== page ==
For this season, the game was played in five rounds.

The First Two RoundsEdit

These were NPB rounds; however, there were differences.

Round 1Edit

The questions were worth 20 points in this round, but the round went in the following order:

  • Two Categories
  • Video Question
  • One Category

Each category consisted of either three or four questions. The last category was known as "Mio's Moment" given by Mio wearing an embarrassing costume.

Round 2Edit

The questions in this round were worth 50 points each and and there were two categories, again each containing either three or four questions.

Round 3: Dawg Eat DawgEdit

This round was played similar to the Final Jeopardy! Round on Jeopardy!, except the teams had to bet on members of the opposing team, not themselves. The teams were given a category, and they each chose one member of the opposing team to answer; the bet had to be a positive integer and a multiple of 10. The chosen players were asked the question and had five seconds to write their answer on their chalkboard and then they showed it to the host. An incorrect answer meant the opposing team's wager was added to their score; a correct answer, however, meant the opposing team would lose their bet.

This was usually the most difficult question of the game.

Round 4: The Dirty Half DozenEdit

Each of the six players was asked one question. A correct answer scored 100 points for their team; an incorrect answer, however, meant that the player above or below them (depending on the team) would get a chance to answer for 50 points. It was possible for one player to score 150 points for their team.

These questions were the next-hardest after the Dawg Eat Dawg question.

Final Round: Lightning RoundEdit

This round was played exactly the same way as in the first season, except the contestants were now told how long it would last (anywhere from one to two minutes in most games, three minutes in the final game); unless they measured the amount of time themselves, however, they would not know how much time was left.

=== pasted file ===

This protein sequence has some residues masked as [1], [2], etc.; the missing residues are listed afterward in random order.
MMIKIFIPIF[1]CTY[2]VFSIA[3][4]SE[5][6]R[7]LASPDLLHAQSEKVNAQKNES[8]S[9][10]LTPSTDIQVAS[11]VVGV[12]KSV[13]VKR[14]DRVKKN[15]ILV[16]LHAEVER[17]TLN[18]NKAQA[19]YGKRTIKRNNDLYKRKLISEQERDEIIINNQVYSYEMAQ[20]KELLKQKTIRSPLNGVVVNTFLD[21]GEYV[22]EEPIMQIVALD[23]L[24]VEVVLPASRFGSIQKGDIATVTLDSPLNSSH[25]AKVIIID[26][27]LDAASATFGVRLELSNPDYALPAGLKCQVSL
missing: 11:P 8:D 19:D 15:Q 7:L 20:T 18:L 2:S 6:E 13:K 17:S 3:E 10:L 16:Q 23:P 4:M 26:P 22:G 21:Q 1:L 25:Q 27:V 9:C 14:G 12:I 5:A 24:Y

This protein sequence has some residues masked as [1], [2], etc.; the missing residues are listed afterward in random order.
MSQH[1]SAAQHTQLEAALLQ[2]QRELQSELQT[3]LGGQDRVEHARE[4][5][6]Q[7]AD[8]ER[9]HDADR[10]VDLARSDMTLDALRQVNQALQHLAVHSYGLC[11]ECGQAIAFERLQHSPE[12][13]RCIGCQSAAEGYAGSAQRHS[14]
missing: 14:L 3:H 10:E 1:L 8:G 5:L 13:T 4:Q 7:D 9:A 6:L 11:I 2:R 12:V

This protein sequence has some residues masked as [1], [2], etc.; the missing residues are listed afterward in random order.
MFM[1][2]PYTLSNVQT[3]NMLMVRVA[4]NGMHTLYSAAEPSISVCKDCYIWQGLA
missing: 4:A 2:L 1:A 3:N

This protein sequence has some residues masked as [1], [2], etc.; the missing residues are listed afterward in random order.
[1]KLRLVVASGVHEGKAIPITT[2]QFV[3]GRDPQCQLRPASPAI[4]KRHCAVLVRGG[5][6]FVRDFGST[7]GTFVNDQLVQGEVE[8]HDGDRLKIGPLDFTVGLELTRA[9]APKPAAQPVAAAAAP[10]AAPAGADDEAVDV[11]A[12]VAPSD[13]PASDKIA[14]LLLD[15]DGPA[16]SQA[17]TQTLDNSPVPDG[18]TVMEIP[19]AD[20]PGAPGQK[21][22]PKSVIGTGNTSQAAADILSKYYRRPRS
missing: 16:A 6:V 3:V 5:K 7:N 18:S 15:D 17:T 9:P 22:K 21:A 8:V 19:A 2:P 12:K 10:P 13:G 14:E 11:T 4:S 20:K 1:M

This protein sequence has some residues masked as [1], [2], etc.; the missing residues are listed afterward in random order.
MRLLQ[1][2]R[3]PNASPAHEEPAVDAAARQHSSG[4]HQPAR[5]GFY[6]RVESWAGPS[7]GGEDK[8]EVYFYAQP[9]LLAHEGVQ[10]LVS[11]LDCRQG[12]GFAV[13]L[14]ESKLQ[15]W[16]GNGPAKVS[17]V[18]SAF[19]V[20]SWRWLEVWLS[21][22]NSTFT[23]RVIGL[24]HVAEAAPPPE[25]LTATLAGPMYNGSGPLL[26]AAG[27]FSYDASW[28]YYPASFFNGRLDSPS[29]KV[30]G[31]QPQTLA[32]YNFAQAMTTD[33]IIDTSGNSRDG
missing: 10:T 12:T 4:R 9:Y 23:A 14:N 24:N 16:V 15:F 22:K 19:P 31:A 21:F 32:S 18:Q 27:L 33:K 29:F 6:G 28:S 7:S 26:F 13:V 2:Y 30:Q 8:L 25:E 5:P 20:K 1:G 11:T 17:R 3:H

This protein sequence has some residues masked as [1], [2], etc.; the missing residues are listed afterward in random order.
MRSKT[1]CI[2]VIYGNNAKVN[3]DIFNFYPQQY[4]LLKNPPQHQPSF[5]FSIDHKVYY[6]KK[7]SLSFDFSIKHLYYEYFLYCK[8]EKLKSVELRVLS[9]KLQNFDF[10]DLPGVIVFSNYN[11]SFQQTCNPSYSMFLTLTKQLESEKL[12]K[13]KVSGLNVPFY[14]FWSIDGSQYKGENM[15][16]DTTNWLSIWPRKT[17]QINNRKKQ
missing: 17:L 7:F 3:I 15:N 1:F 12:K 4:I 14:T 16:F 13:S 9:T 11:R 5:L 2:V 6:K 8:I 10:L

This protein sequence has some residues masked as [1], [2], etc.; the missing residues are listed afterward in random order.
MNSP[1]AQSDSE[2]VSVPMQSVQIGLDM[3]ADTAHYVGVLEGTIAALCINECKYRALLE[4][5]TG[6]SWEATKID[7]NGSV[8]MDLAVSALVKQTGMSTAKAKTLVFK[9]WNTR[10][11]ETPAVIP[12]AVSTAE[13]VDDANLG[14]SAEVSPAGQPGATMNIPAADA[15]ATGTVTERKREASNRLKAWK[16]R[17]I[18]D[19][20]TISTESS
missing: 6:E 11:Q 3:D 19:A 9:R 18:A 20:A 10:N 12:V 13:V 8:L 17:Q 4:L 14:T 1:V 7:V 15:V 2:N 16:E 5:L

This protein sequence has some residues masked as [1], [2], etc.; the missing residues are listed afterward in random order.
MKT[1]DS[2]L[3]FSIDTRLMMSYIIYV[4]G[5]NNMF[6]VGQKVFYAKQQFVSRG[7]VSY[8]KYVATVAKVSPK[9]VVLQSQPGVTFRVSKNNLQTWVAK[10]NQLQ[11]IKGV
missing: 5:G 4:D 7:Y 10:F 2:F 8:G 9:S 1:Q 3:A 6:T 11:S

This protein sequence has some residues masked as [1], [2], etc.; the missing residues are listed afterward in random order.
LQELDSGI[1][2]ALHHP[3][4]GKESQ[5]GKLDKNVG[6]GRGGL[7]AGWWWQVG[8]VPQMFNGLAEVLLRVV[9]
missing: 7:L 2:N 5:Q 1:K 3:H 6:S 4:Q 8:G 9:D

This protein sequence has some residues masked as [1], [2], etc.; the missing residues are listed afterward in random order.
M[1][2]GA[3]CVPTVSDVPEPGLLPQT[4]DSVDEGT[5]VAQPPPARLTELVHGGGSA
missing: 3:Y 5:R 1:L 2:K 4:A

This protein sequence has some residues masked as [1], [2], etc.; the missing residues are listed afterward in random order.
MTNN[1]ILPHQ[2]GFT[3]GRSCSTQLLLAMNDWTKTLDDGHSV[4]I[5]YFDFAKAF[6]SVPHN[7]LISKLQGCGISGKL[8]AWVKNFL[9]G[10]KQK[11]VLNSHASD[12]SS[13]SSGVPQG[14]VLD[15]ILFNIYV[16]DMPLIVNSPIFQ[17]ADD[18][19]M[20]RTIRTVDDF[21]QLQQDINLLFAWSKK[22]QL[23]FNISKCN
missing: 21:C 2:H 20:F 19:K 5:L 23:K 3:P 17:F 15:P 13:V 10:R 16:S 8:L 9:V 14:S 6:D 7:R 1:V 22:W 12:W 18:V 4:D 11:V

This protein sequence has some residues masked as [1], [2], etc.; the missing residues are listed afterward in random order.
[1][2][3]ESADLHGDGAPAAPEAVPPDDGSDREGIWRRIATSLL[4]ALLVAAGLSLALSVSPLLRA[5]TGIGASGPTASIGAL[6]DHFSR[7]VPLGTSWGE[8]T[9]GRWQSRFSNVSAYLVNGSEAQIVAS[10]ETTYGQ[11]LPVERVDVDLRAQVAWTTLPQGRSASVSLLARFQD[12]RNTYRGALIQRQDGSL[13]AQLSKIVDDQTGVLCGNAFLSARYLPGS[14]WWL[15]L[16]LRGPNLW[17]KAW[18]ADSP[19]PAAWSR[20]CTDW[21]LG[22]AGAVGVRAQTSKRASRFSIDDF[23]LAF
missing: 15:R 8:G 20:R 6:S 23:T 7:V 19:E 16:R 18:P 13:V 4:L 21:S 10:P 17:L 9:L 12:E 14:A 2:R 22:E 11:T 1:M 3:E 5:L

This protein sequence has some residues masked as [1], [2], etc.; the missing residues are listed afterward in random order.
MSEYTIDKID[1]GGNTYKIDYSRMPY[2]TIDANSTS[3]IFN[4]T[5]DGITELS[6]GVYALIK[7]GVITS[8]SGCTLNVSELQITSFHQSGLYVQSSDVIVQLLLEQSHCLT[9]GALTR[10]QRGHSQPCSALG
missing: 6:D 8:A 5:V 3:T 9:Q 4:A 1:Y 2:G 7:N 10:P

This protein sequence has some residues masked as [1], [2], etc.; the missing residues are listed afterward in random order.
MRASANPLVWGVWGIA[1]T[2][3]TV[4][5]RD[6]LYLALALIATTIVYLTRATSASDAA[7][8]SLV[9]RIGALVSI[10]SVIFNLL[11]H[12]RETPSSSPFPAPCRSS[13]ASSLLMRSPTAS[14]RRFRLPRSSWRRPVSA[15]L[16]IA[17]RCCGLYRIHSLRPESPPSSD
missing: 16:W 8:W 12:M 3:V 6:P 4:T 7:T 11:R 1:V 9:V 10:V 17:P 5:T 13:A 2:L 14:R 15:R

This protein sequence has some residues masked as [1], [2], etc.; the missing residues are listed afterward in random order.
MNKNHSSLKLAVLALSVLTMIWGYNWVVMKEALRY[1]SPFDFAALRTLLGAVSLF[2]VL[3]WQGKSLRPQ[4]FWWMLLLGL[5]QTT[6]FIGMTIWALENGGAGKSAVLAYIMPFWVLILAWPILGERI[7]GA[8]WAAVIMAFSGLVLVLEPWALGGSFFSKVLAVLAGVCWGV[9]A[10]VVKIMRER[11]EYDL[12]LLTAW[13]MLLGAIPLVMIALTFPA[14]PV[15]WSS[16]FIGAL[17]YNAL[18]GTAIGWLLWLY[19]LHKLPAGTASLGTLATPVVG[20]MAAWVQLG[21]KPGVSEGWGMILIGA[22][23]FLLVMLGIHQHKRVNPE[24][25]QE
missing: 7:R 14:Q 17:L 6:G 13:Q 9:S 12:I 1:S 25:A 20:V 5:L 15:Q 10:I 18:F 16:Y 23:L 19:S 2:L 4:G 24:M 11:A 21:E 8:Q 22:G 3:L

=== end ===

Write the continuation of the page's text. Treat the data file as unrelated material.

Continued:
Player InterviewsEdit

Each contestant was interviewed individually before the second round, except this time, they were interviewed at center stage, and since there were two hosts, they took turns asking questions to the contestant.

Season Three GameplayEdit

Just like in the previous season, the game was played in five rounds.

The First Two RoundsEdit

Played exactly the same as the previous season, except the video question was renamed "Nobu Nation" after host Nobu, and Mio's costumes weren't as embarrassing as the Speedo he wore in most episodes of the previous season.

Round 3: Smart and SmartererEdit

This was the replacement for the Dawg Eat Dawg round, and it was moderated by the new hostess, Sabrina Jalees. The teams were given a category or theme (this time, however, their names were cryptic clues to their content). Each team chose their best player for the category, and those players would go to a special podium at center stage. They would then play a 45-second lightning round, where each question was worth 50 points, up or down.

Round 4: The Dirty Half DozenEdit

Played exactly the same as the previous season, except the questions were not as difficult; the differences in difficulty were almost always noticed, however.

Final Round: Lightning RoundEdit

For this season, this round was overhauled. The time was extended to an average range of two to three minutes, and it was played in two halves. For the first half, questions were worth 50 points, up or down; this was doubled for the second half to 100 points. The teams were still how long this round would last, and they were also told when the point values doubled.

For the championship games of this season, the time was displayed on a monitor facing the players; this monitor also showed the player set, so that the players would always know the score.

Player InterviewsEdit

Just like in the previous season, each contestant was interviewed individually before the second round, but because the podium for the third round was at center stage, the contestants were interviewed in front of the contestant podium.

YouTube LinksEdit